U.S. SECURITIES AND EXCHANGE COMMISSION
Litigation Release No. 23669 / September 30, 2016
Securities and Exchange Commission v. Paul R. Downey, et al., Civil Action No. 1:14-cv-185-C (N.D. Tex.)
Court Imposes Officer-And-Director Bars, Civil Penalties, Disgorgement, and Injunctions Against Promoters of Oil-And-Gas Scheme
On September 29, the Honorable Sam R. Cummings of the United States District Court for the Northern District of Texas entered final judgments against Defendants Paul R. Downey, Jeffry P. Downey, and John M. Leonard. The judgments followed summary-judgment rulings in the SEC's favor in July 2016, in which the court found that the Downeys raised $4.9 million from investors in a fraudulent oil-and-gas investment program and Leonard made $405,698 in commissions while serving as an unregistered broker.
Judge Cummings found the Downeys' misconduct to be "extremely egregious," describing it as "knowingly deceiving investors about virtually every aspect of the investment." The court ordered them to disgorge $4.9 million plus $1.1 million in interest and to pay a civil penalty of $178,156 apiece. The court barred them from serving as officers or directors of any SEC-reporting company and enjoined them from violating antifraud laws, specifically Section 17(a) of the Securities Act of 1933 and Section 10(b) of the Securities Exchange Act of 1934 and Rule 10b-5 thereunder. The court also enjoined the Downeys from soliciting or participating in securities transactions in the future, allowing them to purchase and sell securities only for their own accounts.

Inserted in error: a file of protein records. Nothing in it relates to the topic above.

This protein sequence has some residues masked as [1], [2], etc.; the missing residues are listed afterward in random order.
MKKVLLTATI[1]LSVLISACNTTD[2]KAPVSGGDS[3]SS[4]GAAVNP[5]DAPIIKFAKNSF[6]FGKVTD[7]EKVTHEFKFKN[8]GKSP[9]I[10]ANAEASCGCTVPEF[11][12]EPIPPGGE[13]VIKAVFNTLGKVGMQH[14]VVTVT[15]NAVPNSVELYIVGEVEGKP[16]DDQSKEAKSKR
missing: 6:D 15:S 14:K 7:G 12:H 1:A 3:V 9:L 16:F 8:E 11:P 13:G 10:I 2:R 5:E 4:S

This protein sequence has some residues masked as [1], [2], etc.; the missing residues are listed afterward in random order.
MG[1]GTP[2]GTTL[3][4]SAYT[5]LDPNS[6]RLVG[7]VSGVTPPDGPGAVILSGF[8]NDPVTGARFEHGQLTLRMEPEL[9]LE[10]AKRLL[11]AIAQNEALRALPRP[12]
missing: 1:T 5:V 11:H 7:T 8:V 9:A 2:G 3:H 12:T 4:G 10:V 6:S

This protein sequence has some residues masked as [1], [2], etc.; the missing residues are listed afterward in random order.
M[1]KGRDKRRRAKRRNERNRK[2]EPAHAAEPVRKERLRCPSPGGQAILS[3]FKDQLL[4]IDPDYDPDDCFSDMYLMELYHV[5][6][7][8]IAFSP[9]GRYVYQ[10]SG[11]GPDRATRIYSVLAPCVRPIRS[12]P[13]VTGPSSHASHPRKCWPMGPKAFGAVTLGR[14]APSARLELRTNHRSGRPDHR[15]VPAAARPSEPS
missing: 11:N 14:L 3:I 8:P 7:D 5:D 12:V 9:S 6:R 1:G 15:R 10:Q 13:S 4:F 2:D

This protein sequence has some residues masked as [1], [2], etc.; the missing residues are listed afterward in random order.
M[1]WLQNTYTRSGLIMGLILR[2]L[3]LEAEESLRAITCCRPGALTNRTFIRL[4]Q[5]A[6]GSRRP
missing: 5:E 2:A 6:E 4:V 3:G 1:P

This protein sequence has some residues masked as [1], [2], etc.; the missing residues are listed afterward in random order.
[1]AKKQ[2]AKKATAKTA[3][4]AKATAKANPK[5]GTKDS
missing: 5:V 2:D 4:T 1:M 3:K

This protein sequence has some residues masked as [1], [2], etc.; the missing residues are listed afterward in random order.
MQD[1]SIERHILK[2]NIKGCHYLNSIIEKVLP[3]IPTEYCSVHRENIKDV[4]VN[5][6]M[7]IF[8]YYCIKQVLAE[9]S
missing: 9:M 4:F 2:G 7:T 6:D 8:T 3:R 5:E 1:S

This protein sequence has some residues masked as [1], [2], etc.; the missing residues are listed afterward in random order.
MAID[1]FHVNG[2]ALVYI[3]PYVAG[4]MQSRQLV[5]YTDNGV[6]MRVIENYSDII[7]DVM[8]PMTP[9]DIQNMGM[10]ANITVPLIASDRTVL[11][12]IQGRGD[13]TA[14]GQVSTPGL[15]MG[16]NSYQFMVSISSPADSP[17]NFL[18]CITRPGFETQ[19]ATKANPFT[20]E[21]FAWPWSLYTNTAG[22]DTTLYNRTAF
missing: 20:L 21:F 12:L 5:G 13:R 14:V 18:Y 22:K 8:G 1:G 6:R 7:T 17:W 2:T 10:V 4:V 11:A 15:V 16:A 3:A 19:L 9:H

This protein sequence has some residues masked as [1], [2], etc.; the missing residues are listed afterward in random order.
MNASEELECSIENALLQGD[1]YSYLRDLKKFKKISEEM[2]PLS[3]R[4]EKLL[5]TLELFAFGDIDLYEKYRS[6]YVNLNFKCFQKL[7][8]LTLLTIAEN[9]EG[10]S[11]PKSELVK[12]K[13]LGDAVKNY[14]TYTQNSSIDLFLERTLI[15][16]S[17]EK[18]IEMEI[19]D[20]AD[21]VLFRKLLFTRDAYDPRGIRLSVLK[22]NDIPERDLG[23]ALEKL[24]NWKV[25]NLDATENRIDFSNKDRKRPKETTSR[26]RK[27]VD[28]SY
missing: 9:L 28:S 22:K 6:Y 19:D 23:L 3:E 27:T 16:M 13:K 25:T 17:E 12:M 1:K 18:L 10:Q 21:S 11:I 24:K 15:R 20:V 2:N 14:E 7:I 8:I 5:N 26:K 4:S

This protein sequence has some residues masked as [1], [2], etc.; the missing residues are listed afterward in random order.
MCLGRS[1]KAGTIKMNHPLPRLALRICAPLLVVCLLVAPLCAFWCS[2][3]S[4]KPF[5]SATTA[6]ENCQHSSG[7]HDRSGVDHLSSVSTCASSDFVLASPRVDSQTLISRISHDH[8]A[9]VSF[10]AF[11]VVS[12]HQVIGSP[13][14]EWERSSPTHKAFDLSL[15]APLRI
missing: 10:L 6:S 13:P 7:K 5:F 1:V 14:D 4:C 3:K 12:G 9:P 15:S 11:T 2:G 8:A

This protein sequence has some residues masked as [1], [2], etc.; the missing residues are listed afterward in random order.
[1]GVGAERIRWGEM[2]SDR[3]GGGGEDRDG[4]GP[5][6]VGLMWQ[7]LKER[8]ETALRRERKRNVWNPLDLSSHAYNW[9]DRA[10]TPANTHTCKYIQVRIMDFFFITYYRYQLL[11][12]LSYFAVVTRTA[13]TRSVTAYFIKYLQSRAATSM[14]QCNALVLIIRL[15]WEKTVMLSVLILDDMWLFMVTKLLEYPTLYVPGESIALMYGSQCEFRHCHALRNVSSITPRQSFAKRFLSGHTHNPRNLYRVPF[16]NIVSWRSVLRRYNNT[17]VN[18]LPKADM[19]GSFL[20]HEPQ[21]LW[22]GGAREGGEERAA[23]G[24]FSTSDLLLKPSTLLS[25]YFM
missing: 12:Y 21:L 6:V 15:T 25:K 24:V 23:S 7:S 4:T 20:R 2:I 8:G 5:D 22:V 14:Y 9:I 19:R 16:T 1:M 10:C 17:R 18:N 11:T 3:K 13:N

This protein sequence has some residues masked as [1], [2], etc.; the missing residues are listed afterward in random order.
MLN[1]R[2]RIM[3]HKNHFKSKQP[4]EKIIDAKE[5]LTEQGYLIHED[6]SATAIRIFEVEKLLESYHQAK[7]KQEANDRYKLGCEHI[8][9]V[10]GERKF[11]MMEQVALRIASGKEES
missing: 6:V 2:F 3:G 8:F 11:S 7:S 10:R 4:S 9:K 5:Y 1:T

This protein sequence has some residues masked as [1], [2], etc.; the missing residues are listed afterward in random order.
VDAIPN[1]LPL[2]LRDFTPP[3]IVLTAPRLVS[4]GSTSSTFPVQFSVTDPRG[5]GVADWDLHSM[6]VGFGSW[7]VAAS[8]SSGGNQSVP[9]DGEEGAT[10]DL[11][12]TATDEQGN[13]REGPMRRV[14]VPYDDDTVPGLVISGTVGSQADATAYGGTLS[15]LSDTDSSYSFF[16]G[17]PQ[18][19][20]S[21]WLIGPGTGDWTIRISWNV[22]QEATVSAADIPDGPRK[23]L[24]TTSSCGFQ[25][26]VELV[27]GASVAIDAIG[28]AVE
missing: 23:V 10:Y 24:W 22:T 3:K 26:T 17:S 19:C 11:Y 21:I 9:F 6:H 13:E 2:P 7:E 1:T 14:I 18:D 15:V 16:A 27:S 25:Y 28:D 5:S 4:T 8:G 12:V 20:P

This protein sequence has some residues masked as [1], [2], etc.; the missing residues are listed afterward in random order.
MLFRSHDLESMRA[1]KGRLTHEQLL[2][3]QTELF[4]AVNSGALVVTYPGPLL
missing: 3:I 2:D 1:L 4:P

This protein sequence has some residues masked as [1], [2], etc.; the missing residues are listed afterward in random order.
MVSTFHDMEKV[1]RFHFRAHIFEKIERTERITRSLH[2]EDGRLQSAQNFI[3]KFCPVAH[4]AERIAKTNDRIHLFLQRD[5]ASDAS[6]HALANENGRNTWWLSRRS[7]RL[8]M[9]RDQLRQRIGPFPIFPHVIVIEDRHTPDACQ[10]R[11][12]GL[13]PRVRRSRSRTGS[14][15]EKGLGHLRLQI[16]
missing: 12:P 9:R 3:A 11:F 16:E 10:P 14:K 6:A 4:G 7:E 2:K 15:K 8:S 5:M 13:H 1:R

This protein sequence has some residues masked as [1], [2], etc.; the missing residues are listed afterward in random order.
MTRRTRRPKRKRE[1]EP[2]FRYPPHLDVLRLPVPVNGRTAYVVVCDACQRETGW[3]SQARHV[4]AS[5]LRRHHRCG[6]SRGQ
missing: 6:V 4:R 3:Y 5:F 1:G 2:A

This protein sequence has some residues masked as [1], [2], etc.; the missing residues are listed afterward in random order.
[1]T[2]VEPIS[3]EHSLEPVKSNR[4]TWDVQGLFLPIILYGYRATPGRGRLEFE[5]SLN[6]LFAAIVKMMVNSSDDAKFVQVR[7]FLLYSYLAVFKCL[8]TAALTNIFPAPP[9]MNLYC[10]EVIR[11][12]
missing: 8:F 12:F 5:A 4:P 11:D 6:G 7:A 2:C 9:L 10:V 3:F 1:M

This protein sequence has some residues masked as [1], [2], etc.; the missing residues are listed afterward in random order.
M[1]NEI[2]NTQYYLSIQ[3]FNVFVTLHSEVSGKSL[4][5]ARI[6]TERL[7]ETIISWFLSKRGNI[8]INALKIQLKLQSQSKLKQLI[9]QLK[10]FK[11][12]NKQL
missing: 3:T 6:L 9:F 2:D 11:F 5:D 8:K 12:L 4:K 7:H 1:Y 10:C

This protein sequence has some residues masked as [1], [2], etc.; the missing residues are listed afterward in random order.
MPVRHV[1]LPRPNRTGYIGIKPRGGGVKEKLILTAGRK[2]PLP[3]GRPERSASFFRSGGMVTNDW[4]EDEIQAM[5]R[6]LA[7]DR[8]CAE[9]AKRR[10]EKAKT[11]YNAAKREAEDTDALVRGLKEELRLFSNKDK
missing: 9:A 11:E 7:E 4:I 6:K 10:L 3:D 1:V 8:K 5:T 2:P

Judge Cummings found that Leonard's conduct "was extremely egregious, recurrent, and carried out with high scienter" and that it "involved deliberate or reckless disregard of a regulatory requirement." The court ordered Leonard to disgorge $405,698 in commissions plus $89,063 in interest, and to pay a civil penalty of $178,156. It also enjoined Leonard from violating the broker-registration provisions of the federal securities laws, specifically Section 15(a) of the Securities Exchange Act of 1934.
B. David Fraser and Timothy McCole led the SEC's litigation, and Jeffrey Cohen and Carol Hahn conducted the underlying investigation. The case was supervised by David Peavler, Jessica Magee, and David Reece.